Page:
of whites. However, according the report of
    The Urban Institute in Washington D.C. in 2007,
    Immigrants and their children have a small
    but positive net fiscal effect on the state
    budget. Some 237 million in 2004 went to
    immigrant-related education, health
    services, and corrections. Those costs were
    offset by direct and indirect tax payments
    of 257 million, resulting in a net surplus to
    the state budget.
  • ? Latinos' low graduation rates reflect the
    language and cultural barriers faced by
    immigrants. However, US-born Latinos do better
    than the foreign-born .

11
Misconceptions, Assumption and False Beliefs
  • ? Every Spanish-speaking person is Mexican
  • ? Every Spanish-speaking person is here
    illegally/undocumented
  • ? Every Spanish-speaking person is uneducated
  • ? Mexican is a language
  • ? Hispanic is a race
  • ? Every Hispanic is Latino or every Latino is
    Hispanic, and every Hispanic
  • is Mexican, or every Latino is Mexican
  • ? Spanish-speaking people are all involved in
    gangs or illegal activity
  • ? Every Spanish-speaking person is lazy
  • Mexico is in South-America and its just a
    piece of land not divided into
  • states
  • The Mexican Consulate can assist all Spanish
    speaking persons
  • ? Latino women like to be abused

12
6. Overview of Immigrant Women Power Control
Wheel and the Immigrant Refugee Power
Control Wheel Undocumented victims of violence
of any form, especially Domestic Violence
experience the same Power and Control as
African-Americans and Caucasians do, as
illustrated in the Power Control Wheel.
  • Emotional Abuse
  • Economic Abuse
  • Sexual Abuse
  • Using Children
  • Threats
  • Male Privilege
  • Intimidation
  • Isolation

13
Immigrant Women Power Control Wheel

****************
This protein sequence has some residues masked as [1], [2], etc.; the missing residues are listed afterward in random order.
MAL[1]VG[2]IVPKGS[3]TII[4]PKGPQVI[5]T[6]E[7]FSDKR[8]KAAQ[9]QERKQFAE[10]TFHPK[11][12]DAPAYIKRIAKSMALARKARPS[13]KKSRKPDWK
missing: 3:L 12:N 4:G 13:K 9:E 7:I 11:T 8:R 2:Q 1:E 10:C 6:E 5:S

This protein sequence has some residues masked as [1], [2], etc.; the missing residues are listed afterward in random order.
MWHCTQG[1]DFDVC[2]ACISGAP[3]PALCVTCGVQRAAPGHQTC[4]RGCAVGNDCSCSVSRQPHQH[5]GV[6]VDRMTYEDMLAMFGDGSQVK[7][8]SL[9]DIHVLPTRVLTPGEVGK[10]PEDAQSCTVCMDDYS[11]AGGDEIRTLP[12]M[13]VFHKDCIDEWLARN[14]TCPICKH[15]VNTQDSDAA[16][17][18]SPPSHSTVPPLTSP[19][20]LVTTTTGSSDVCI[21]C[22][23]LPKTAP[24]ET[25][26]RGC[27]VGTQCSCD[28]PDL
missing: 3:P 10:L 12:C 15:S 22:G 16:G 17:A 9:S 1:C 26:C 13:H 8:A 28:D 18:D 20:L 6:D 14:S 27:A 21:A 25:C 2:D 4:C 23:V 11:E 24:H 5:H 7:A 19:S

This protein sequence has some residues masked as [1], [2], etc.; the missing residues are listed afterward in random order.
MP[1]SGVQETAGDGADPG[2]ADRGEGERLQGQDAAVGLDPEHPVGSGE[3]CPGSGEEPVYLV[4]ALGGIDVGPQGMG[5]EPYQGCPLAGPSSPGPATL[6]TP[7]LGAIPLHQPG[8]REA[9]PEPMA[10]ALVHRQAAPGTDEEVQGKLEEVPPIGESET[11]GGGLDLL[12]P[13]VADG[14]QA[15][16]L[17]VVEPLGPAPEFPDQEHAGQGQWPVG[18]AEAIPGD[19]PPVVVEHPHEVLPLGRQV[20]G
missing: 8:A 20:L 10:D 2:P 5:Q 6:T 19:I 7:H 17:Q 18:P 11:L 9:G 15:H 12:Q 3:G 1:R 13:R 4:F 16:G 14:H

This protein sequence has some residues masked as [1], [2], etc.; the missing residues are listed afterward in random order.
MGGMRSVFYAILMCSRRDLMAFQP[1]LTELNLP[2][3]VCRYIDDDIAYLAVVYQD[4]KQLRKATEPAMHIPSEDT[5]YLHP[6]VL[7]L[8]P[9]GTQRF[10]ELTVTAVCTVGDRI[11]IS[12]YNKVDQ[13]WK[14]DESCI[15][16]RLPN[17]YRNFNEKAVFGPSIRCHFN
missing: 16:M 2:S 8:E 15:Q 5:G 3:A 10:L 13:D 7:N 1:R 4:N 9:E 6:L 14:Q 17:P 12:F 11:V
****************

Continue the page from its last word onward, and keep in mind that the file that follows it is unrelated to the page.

• Emotional Abuse
  • Economic Abuse
  • Sexual Abuse
  • Using Children
  • Threats
  • Citizenship or
  • Residency Privilege
  • Intimidation
  • Isolation

NOTE See handout of Immigrant Power Control
Wheel
14
Immigrant Refugee Power Control Wheel
  • Minimizing,
  • Denying and Blaming
  • Use of Male Privilege
  • Isolation
  • Economic Abuse
  • Emotional Abuse
  • Coercion and Threats
  • Using Children
  • Intimidation

NOTE See handout of Immigrant and Refugee Power
Control Wheel
15
  • Something to think about
  • In addition to these threats, immigrant and
    refugee battered women in the U.S. have many
    difficulties accessing legal and social services
    in a country which is not their own.
  • They face cultural differences and barriers which
    abusers may use to their advantage.
  • Immigrant and refugee battered women are an
    underrepresented population because many of the
    incidents are not reported.
  • The women believe they have no rights, no way
    out, and no help.
  • All over the world violence against women is the
    most basic example of gender discrimination and
    oppression. It is the most powerful tool of male
    domination and control, especially among
    immigrant women.

16
7. Factors of why the victim Chooses to stay
Despite the abuse experienced by both the
abuser and the system, this situation is less in
the victim's perspective than the situation at
home in his/her native countries. Therefore,
there are many reasons of why the victim has no
other choice than to remain in the U.S. and to
continue the situation she/he is in
? Her/His children might be US citizens, so
escaping or going back to her country is
no longer an option. ? Her/His
immigration status is depending upon
current sponsorship and/or spouse ? Her/His
family abroad is depending on the money
being sent ? The hope of becoming a legal
resident/citizen, and the future
possibility of bringing the rest of the
family to the U.S.
17
Cont ? The family would disown her for
reporting the abuse to police and for not
protecting the relationship or for not keeping
the marriage together ? The spouse is the main
breadwinner while she cares for the children at
home ? It is "easier" to get by in this
country than his/her own ? The basic needs, at
least for her children, are being met ? He/she
has found new support ? The low possibility of
being able to come back if
deported ? Risking the possibility of having
a criminal record ? The penalty for
deportation or jail time is too long ?
Most of his/her family is already here
18
8. What to expect with any foreign victim, even
documented Because of the language
barrier and the lack of knowledge of US laws,